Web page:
These are not rare feelings for a woman, a mother, either staying at home, working part time or full time. Whatever the situation is. I realize we all feel like this. Often friends overly voice this frustration on Facebook, or brag on their accomplishments of the day.
But for me, these are rare feelings for me to share. I'm never going to be the one complaining on social media or acting flustered when I show up, or look rushed or discombobulated at all. But it's something I struggle with like everyone else. People often say to me in admiration, I don't know how you do it all! You always look so put together and your house is always clean and you're so organized.
I would think to myself, how do I do it? I don't sleep and i'm killing myself everyday to keep things "perfect"
I never sat down. Never relaxed, rarely slept, and I was crabby. Often.
So after some soul searching and really simplifying my life. Choosing who and what was in it. And freeing up (compared to what it used to be) my holiday season so I could enjoy it with my family. I was excited to have time to get everything "perfect" It wouldn't be so stressful now that I had more time to organize and clean more and so forth. Wrong. It still was and I wasted my time, energy, and talents sweeping the kitchen floor 100 times in a day or insisting the Christmas tree was just perfect or whatever task I was doing with whomever. It had to be perfect.
Why? Why does everything have to be perfect? More importantly why do I have to be perfect? I don't. I'm not. Nobody is. If they pretend to be they are lying.
I have been on this quest for peace and the ability to "Let it go" (yes I totally just sang that out just fyi) for awhile now. To not only be able to walk away from a dish in the sink, or the unfinished to do list at work, or just throwing on a hat and walking out the door with (gasp) no lipstick on. I mean who cares!? But as I have been getting better about doing these actions. The guilt is still there and i'm working on that. I had an AAAHHH HAAA moment the other day while texting a friend and fellow mother of a buttload of kids. She asked how my week was, and I said "great besides I can't seam to keep this house clean with these crazy kids, husband gone a lot this week, and me trying to work and still go to family and friends events. I can't seam to keep everything perfect."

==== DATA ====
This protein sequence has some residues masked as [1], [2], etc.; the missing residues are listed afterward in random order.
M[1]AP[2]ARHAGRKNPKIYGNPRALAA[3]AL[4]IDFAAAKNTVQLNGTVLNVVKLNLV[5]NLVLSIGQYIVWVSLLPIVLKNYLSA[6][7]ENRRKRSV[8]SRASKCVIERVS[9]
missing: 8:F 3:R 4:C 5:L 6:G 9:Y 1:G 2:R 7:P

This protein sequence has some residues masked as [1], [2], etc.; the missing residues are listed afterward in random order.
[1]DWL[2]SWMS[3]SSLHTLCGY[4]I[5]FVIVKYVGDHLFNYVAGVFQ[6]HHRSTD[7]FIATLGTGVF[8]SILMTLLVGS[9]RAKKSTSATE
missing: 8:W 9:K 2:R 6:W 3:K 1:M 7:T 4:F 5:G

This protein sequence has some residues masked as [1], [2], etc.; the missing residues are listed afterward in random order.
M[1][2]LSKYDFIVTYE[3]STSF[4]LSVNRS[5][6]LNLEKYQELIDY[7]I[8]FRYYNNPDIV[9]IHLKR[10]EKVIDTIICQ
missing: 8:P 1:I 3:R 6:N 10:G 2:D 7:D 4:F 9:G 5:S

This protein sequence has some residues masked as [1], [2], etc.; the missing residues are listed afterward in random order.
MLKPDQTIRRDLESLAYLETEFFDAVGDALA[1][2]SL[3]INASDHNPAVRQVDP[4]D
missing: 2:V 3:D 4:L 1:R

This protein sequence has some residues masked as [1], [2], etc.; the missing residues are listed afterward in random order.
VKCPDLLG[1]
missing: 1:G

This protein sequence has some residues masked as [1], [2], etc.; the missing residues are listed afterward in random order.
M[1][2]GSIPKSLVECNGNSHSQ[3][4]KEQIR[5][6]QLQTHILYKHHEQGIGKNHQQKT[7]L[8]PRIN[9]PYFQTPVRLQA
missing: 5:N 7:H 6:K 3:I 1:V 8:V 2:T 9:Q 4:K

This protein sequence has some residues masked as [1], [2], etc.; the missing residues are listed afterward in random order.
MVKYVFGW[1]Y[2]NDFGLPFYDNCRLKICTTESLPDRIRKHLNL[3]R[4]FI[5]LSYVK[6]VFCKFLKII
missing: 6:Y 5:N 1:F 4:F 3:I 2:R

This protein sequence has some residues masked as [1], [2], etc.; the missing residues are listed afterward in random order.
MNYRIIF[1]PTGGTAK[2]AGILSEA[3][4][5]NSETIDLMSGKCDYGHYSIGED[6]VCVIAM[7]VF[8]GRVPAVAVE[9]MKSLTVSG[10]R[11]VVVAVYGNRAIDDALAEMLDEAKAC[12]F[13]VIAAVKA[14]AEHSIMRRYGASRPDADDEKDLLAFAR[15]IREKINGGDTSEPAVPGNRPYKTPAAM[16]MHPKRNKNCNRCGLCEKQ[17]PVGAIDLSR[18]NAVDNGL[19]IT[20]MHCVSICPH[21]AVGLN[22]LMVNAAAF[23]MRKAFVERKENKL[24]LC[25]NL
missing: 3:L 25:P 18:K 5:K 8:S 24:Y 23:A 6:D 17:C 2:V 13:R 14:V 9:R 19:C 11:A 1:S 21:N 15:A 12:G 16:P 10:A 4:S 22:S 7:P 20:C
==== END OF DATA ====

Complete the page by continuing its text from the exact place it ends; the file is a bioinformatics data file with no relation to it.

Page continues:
She laughed out load (so she said) : ) And said Perfect is not possible but good enough works for me.
Profound wisdom from a laid back cool chick. I used to be cool. When did my quest for perfection make me so well, uncool.
It's a process, and I have come along way. But I definitely learning to not only say, but truly mean, I am not perfect! And I'm ok with that. Because I'm pretty awesome. And that is better than being perfect.
Elle Magazine held a writing competition, I guess you could call it. Selected pieces will be in their October Personal style issue. The article had to be about a piece of clothing or accessory and how it has changed or influenced your life. Here is my article, I hope you enjoy it!
My Mother’s Chandelier Earnings
As most little girls do, I used to go into my mothers room and play dress up. My favorite thing to get into was her jewelry box. It was always filled with brightly colored rings, necklaces, bracelets and my favorite: her earrings. I put on as much jewelry as possible, but would always save the earrings for last. My mother always wore chandler earrings--or "dangley" earrings as I used to call them. My favorite ones were silver and had red gems on it. I loved them because they matched her favorite red lipstick.
How could one single accessory forever change one’s life? How could a single pair of earrings change my outlook on life? It seems impossible when I say it out loud, and people often laugh when I tell the story, but it's true! That single accessory of my mother’s turned into a whole mantra of life for me!